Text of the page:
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What is the College Scholars Program?
The College Scholars Program is the honors program for the College of Arts and Science at Vanderbilt University. The program is designed to give our most promising students in A&S opportunities for intellectual discovery and engagement.

What are the goals of the College Scholars Program?
The main goals of the program are to develop critical thinking, creativity, curiosity, and communication skills in our students by giving them opportunities to engage in breadth and depth in their education. This is achieved through students taking honors seminars, conducting independent research, and learning from each other.

What can I do through the program?
There are three main activities students pursue in the College Scholars Program. Students take honors seminars, engage in research, and participate in social events with each other, faculty, and campus partners.

What do I get for being in the program?
If you complete the College Scholars Program, on your diploma, it will say that you have graduated with “Honors in the College of Arts & Science.” This is the only college-wide honor students can earn. It is separate from departmental or Latin honors that students can also earn.

 How do I complete the program?
Students must earn 15 honors points to complete the program. In general, taking an honors seminar is worth 3 points, and a research course or project is worth 1 point. A maximum of 13 points can be earned by taking honors seminars, so at least 2 research points must be earned to complete the program. You can read more about the point system here.

 Who is admitted into the program?
Each year, about 30 students are admitted during the regular high school admissions process. These students are selected by a committee of faculty. These students enter Vanderbilt in the College Scholars Program, and are called fall scholars.

Once the fall semester begins, all first-year students in the College of Arts & Science are invited to apply to the College Scholars Program. Approximately 30 students are selected over winter break, and begin the College Scholars Program in the spring semester of their first-year. They are called spring scholars.

How many people are in the program?
There are approximately 60 students in each class, and about 240 students total in the program.

What is the community like among the College Scholars?

The Scholars Council is the student-led advisory board that works to plan activities every month for the College Scholars. Scholars can attend monthly events organized by the Scholars Council, which are usually educational opportunities with chances to socialize afterwards. Events include panel discussions with faculty on current events, career pathways discussions with the Career Center, post-graduate scholarship sessions with the Office of Honor Scholarships, de-stressing events with the Center for Student Wellbeing, and study halls. These events are open to all students in the College Scholars Program.

I’m a transfer student, Can I apply?
No, only first-year students can apply.

I’m a first-year student in Blair/Peabody/Engineering, but I plan to double major in A&S, Can I still apply?
No, the program is exclusively for Arts & Science students. The program is uniquely tailored to College of Arts & Science students and the AXLE curriculum to meet their graduation requirements. Students from the other three undergraduate colleges do not graduate from the College of Arts & Science, so they cannot earn honors from the College. *Please note that it is possible for students from Blair/Engineering/Peabody to double major in A&S and earn departmental honors separately from this program.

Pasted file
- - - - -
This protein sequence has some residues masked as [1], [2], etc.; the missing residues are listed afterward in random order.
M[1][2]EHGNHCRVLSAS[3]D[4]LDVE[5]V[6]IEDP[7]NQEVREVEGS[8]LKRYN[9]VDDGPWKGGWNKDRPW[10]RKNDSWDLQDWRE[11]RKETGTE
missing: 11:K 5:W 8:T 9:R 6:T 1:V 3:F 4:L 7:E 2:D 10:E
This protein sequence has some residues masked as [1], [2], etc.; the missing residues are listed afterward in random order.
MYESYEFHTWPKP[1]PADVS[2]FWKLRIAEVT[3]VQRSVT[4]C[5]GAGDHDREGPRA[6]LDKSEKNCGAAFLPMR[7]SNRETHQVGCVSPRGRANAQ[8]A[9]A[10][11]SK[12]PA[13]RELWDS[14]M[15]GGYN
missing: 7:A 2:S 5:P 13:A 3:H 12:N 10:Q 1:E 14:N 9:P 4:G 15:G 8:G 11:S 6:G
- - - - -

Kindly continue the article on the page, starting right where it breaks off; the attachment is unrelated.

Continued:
I’m a first-year student in A&S, but I plan on transferring into Blair/Engineering/Peabody, Can I still apply?
Technically yes, you can apply if you are an Arts & Science first-year student. If you transfer to another college at any point, you will not be able to complete the program. The decision to apply remains yours, and probably depends on how certain you are that you will transfer to another college within Vanderbilt University.

What is an honors seminar?
Honors seminars are small, advanced, discussion-based special topics courses taught by our top faculty. All honors seminars are capped at 16 students to ensure opportunities for intimate discussion, and are all writing courses (W in AXLE).

How are honors seminars different from regular courses?
Honors seminars are deeper, broader, more complex, or more interdisciplinary than regular courses at Vanderbilt. While they are advanced courses, honors seminars do not have prerequisites, and are open to students from all majors and backgrounds.

Who can take an honors seminar?
Only students admitted to the College Scholars Program can take honors seminars. All honors seminars are open to any student in the program, from any major, and do not have prerequisites.

What are the honors seminars like?
Honors seminars are small, discussion-based classes where students are encouraged to be active participants. In some ways, these courses are taught more like graduate seminars in that students help define the trajectory of the course through their interests and discussion. Topics range from films in Italy to the human microbiome, and they change each semester. See a list of recent honors seminars.

How many honors seminars are offered each semester?
Typically 6-7 honors seminars are offered each semester. Each honors seminar is in an AXLE category, and we aim to offer one in each AXLE category each semester. The topics change and the courses are taught by different professors teach them each semester. There is no set curriculum to the honors seminars, and topics change frequently. Sometimes, an honors seminar may be offered several years in a row.

How many honors seminars do I have to take?